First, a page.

Dancing in the kitchen
What makes a star choreographer-filmmaker-reality show judge add 'h' to his resume? You got it right. Daddy issues
Sitting inside a restaurant suffused with rich gold tones, art deco light fixtures and heavy chandeliers, choreographer Remo D'Souza and wife Lizelle are unmissable for their hipster coolth.
Twinning in tracksuit and sneakers—in fact so comfy was Lizelle that she refused to pull down the hoody even for the shoot—the couple has had a long day of shoot with actors Shraddha Kapoor and Varun Dhawan, and might have to return to the set of Street Dancer 3D soon after our chat. But, before that, they have a number of things to look into: get the graffiti on the wall finalised, replace the current design on the tables, check acoustics and put the champagne bottle display for celebrities to sign on. All this before its launch on July 17.
Mary Jo Footloose
The hospitality hustle is all very new to them, considering they are now officially the first-generation restaurant owners in the Nair family—Remo was born Ramesh Gopi. So, if Ministry of Dance is palpably plush, modern and mainstream in its decor and offering of global cuisine, they are the edgy, alternative force behind it.
And quite a force, at that. "We got the idea six months ago, and the space was done up less in than two months," says D'Souza, who chose Andheri's New Link Road as the location for the lounge bar, given its proximity to his residence. With a successful hyphenated career as a choreographer-director and reality show judge, the 45-year-old says he is excited about venturing into new territory. After all, it was his late father, Gopi Nair's long-nurtured dream to open a restaurant.
"But he fell ill and passed away in September 2014 before we could put the thought to action," says D'Souza. Senior Nair was a chef at Jamnagar's Air Force mess, and D'Souza would often make a dash for the mess after school. "I went there because I was always assured of a lot of food," he laughs. He recalls being transfixed by his father's theatrical flips while making rotis, which were prepared every day for no less than 500 people. "If I was lucky to reach the mess in time, I would get to taste the food before the officers." But the staple was dahi mixed with sugar and puris.
Interestingly, the original location for the restaurant was Gujarat, but they later chose to zero in on Mumbai because of logistics. "The backstory was really a serendipitous sequence of events. During a casual conversation with fellow dancer Krunal Shah, I bounced the idea of a restaurant. It turned out that he too wanted to open one," he says.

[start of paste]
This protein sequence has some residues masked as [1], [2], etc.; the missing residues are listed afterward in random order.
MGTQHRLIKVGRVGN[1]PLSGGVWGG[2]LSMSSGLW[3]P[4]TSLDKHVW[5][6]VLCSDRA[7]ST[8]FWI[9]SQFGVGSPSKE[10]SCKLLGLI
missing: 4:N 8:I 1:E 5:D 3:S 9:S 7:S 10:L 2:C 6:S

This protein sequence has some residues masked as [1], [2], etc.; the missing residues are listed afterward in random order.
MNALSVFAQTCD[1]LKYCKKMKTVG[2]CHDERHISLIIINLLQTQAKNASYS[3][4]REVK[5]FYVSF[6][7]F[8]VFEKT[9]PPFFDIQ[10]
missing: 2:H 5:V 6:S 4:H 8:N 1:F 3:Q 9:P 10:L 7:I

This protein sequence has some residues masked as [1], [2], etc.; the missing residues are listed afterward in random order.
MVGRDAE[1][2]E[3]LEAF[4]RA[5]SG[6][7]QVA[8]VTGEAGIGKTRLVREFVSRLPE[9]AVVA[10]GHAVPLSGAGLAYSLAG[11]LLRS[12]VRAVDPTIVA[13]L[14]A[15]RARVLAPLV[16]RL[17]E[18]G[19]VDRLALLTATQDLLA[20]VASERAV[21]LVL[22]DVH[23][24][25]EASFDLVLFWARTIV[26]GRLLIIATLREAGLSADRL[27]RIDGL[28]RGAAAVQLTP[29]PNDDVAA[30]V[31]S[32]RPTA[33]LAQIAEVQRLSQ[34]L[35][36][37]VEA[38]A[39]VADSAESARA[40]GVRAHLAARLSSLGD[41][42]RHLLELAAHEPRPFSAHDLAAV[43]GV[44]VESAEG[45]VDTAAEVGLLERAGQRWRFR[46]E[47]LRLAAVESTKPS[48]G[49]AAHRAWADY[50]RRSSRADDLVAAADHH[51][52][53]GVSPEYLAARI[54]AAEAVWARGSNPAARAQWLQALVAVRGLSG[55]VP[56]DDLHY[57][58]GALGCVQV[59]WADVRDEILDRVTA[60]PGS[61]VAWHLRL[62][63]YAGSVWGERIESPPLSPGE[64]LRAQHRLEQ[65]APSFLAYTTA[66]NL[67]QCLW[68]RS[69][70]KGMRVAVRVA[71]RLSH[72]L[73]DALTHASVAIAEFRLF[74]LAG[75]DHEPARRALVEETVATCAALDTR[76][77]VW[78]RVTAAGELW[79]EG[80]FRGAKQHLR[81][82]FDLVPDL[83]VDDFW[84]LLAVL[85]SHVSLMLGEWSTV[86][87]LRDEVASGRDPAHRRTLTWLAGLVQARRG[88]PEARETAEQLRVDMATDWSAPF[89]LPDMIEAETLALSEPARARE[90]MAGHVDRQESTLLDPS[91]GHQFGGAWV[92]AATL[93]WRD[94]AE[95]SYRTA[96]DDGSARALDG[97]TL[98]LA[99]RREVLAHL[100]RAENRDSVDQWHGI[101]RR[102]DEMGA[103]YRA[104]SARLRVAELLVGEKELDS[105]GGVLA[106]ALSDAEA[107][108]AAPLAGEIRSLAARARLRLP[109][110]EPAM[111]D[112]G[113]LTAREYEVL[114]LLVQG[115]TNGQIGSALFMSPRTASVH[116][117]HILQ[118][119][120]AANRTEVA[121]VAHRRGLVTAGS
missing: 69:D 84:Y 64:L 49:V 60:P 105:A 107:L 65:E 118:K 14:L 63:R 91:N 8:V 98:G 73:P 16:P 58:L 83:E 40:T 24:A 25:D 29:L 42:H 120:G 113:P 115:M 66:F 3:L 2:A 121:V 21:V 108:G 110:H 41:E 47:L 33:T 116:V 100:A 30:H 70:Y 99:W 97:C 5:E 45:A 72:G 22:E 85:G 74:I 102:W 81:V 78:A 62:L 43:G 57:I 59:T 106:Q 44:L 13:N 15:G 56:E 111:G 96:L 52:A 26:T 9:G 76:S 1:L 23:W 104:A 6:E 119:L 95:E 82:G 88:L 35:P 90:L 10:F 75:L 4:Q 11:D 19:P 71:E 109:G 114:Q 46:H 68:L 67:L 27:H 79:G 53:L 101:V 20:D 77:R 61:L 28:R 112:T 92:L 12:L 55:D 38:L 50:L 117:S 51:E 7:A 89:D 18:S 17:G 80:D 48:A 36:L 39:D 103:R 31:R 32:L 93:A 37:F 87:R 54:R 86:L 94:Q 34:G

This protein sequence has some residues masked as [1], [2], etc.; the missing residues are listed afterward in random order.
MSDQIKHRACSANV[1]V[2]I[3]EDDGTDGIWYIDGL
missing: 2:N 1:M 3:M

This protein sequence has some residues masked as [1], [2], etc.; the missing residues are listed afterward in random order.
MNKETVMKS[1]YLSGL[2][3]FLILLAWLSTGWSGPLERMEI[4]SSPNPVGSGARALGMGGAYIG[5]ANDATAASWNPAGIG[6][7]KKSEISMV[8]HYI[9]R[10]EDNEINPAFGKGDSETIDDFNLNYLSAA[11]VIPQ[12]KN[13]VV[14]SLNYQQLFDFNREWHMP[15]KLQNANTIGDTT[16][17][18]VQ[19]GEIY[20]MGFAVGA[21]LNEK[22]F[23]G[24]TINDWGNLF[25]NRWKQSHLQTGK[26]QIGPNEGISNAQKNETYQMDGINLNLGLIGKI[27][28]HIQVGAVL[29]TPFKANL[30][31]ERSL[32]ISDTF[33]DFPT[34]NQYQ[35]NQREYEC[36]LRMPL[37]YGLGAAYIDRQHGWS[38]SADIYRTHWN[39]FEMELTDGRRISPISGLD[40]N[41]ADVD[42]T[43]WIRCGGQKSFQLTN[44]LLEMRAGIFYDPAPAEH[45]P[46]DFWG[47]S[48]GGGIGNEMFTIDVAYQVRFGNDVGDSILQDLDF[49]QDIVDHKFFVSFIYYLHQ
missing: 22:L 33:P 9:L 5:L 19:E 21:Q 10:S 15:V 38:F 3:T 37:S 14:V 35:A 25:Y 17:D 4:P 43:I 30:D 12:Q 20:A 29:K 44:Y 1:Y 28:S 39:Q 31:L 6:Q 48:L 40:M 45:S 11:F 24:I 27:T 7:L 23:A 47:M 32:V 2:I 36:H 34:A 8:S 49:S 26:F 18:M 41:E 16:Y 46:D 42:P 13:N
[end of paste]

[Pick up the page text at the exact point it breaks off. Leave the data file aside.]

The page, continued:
Coconut, lime and chilli soup
Shah, who runs his own dance school and has also mentored participants on dance reality shows, joined hands with D'Souza and got down to business. While D'Souza might be the face of the venture, he admits it's Lizelle and Shah who've done all the groundwork and execution. But he's quick to add that it's not a side hustle or a fallback career for him. "It is passion," he says.
Talking about passion, it's difficult to not discuss dance with the man, who started his career as a background dancer, went on to assist choreographer Ahmed Khan and later came out of the shadows to become what he is today. It's during his days as a struggler that his romance with Lizelle blossomed.
A traditional Caesar salad
"Back then, I didn't know how to cook so he would whip up masala rice for me. Although, now, I'm the better cook between us," she says. Masala rice, however, continues to be the couple's comfort food. "In fact, the other day, after a long round of tastings, I saw one of the kitchen staff tucking into dal rice. I told the chef, I want that and both us ended up simple dal chawal with achaar,"
D'Souza's two cents are usually given when it comes to food, because a couple of the dishes are ones that have been dredged from his father's repository. For instance, the mutton curry. sSiddharth Chogle, sous chef to renowned chef Rakesh Talwar, says dishes from memory are the hardest to recreate.
Mexican Wave or chipotle grilled shrimp tomatillo and feta relish
"We have tried to take signature Indian and European dishes and tried to give our own touch. For instance, the Roast Chicken Jus is finished in a tandoor." Some items, he tells us, have been named after dance moves such as the crumb-fried Hip Hop Chicken Wings, which is smokey, sweet and spicy.
"There's also a dish named after popular dancer duo, Dharmesh Yelande and Raghav Juyal." The dancers and actors became a household name after their performances in Dance India Dance season 2 and 3. "We tried to take the personalities of Dharmesh and Raghav and replicate it in a dish. So we have tomato and basil paneer tikka, both ingredients representing their characters. They are distinct flavours but also go well together which is symbolic of the duo," says Chogle.
At the restaurant, D'Souza has decided to convert one of the areas into a dedicated studio, where dance enthusiasts can come together to jam and showcase their talent. "I am not here to become a big restaurateur. I am happy being where I am, but if this labour of love becomes successful, I'll be a happier man."
The tomato and basil paneer tikka has been named after popular dancer duo, Dharmesh Yelande and Raghav Juyal, with the two ingredients representing their personalities
Krunal Shah, partner, MOD
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